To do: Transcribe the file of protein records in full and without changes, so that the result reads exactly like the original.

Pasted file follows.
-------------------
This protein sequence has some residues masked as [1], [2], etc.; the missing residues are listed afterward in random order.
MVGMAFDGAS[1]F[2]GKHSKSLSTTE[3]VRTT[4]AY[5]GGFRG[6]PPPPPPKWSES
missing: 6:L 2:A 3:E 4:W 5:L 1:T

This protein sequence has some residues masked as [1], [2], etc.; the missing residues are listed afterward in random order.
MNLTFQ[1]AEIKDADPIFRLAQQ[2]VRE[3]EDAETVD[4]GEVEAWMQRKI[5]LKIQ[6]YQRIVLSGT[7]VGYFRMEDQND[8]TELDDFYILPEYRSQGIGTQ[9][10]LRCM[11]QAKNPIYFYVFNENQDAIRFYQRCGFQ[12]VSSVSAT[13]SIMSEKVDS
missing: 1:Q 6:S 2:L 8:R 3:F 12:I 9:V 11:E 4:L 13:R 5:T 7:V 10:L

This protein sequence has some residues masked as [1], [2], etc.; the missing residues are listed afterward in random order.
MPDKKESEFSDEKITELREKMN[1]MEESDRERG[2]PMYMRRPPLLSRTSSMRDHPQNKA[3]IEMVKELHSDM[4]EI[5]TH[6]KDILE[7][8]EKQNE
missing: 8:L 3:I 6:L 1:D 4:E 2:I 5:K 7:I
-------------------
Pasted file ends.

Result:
This protein sequence has some residues masked as [1], [2], etc.; the missing residues are listed afterward in random order.
MVGMAFDGAS[1]F[2]GKHSKSLSTTE[3]VRTT[4]AY[5]GGFRG[6]PPPPPPKWSES
missing: 6:L 2:A 3:E 4:W 5:L 1:T

This protein sequence has some residues masked as [1], [2], etc.; the missing residues are listed afterward in random order.
MNLTFQ[1]AEIKDADPIFRLAQQ[2]VRE[3]EDAETVD[4]GEVEAWMQRKI[5]LKIQ[6]YQRIVLSGT[7]VGYFRMEDQND[8]TELDDFYILPEYRSQGIGTQ[9][10]LRCM[11]QAKNPIYFYVFNENQDAIRFYQRCGFQ[12]VSSVSAT[13]SIMSEKVDS
missing: 1:Q 6:S 2:L 8:R 3:F 12:I 9:V 11:E 4:L 13:R 5:T 7:V 10:L

This protein sequence has some residues masked as [1], [2], etc.; the missing residues are listed afterward in random order.
MPDKKESEFSDEKITELREKMN[1]MEESDRERG[2]PMYMRRPPLLSRTSSMRDHPQNKA[3]IEMVKELHSDM[4]EI[5]TH[6]KDILE[7][8]EKQNE
missing: 8:L 3:I 6:L 1:D 4:E 2:I 5:K 7:I